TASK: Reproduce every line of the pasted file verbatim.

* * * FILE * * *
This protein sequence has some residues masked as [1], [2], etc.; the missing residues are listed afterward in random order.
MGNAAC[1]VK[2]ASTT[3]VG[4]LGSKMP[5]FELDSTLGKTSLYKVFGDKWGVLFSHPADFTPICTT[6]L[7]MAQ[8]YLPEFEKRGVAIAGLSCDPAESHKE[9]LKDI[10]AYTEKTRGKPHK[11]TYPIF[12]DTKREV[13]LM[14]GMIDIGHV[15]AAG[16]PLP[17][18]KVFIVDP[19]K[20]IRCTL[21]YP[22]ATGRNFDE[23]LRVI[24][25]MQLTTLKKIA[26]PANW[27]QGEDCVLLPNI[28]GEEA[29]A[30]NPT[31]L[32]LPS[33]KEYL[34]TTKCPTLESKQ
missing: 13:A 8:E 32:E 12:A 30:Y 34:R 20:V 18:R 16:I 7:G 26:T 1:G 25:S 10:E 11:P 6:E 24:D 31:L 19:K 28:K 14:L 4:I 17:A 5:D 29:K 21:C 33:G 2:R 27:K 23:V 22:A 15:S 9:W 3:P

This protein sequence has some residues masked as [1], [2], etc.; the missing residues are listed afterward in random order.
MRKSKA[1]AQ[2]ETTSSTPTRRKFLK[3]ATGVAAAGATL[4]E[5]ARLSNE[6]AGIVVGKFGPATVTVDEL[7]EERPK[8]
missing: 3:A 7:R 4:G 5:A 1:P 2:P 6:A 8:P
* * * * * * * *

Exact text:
This protein sequence has some residues masked as [1], [2], etc.; the missing residues are listed afterward in random order.
MGNAAC[1]VK[2]ASTT[3]VG[4]LGSKMP[5]FELDSTLGKTSLYKVFGDKWGVLFSHPADFTPICTT[6]L[7]MAQ[8]YLPEFEKRGVAIAGLSCDPAESHKE[9]LKDI[10]AYTEKTRGKPHK[11]TYPIF[12]DTKREV[13]LM[14]GMIDIGHV[15]AAG[16]PLP[17][18]KVFIVDP[19]K[20]IRCTL[21]YP[22]ATGRNFDE[23]LRVI[24][25]MQLTTLKKIA[26]PANW[27]QGEDCVLLPNI[28]GEEA[29]A[30]NPT[31]L[32]LPS[33]KEYL[34]TTKCPTLESKQ
missing: 13:A 8:E 32:E 12:A 30:Y 34:R 20:V 18:R 16:I 7:G 26:T 1:G 25:S 10:E 11:P 6:E 24:D 31:L 19:K 28:K 14:L 4:I 17:A 5:D 29:K 21:C 33:G 2:R 27:K 23:V 22:A 15:S 9:W 3:P

This protein sequence has some residues masked as [1], [2], etc.; the missing residues are listed afterward in random order.
MRKSKA[1]AQ[2]ETTSSTPTRRKFLK[3]ATGVAAAGATL[4]E[5]ARLSNE[6]AGIVVGKFGPATVTVDEL[7]EERPK[8]
missing: 3:A 7:R 4:G 5:A 1:P 2:P 6:A 8:P